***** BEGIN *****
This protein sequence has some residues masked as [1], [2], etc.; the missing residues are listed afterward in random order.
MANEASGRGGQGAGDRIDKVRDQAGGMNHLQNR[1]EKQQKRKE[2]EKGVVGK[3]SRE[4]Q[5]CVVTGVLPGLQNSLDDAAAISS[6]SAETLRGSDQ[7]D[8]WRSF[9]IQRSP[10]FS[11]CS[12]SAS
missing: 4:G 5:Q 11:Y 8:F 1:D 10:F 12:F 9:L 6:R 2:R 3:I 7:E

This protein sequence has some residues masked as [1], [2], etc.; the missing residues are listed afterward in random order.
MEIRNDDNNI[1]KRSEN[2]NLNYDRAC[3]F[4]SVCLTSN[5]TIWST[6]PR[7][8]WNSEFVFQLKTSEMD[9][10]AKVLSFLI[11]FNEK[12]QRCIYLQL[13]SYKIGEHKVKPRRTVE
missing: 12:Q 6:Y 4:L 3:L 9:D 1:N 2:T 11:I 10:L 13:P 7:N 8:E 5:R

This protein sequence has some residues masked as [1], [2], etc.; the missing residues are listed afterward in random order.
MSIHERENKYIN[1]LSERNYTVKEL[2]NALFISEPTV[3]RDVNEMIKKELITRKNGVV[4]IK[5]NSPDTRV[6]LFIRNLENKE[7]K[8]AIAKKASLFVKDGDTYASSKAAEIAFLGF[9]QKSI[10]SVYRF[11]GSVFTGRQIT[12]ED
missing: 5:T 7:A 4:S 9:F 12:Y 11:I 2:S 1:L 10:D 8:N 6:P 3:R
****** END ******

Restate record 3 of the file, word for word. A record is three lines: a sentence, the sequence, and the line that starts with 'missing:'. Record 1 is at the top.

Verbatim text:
This protein sequence has some residues masked as [1], [2], etc.; the missing residues are listed afterward in random order.
MSIHERENKYIN[1]LSERNYTVKEL[2]NALFISEPTV[3]RDVNEMIKKELITRKNGVV[4]IK[5]NSPDTRV[6]LFIRNLENKE[7]K[8]AIAKKASLFVKDGDTYASSKAAEIAFLGF[9]QKSI[10]SVYRF[11]GSVFTGRQIT[12]ED
missing: 5:T 7:A 4:S 9:F 12:Y 11:I 2:S 1:L 10:D 8:N 6:P 3:R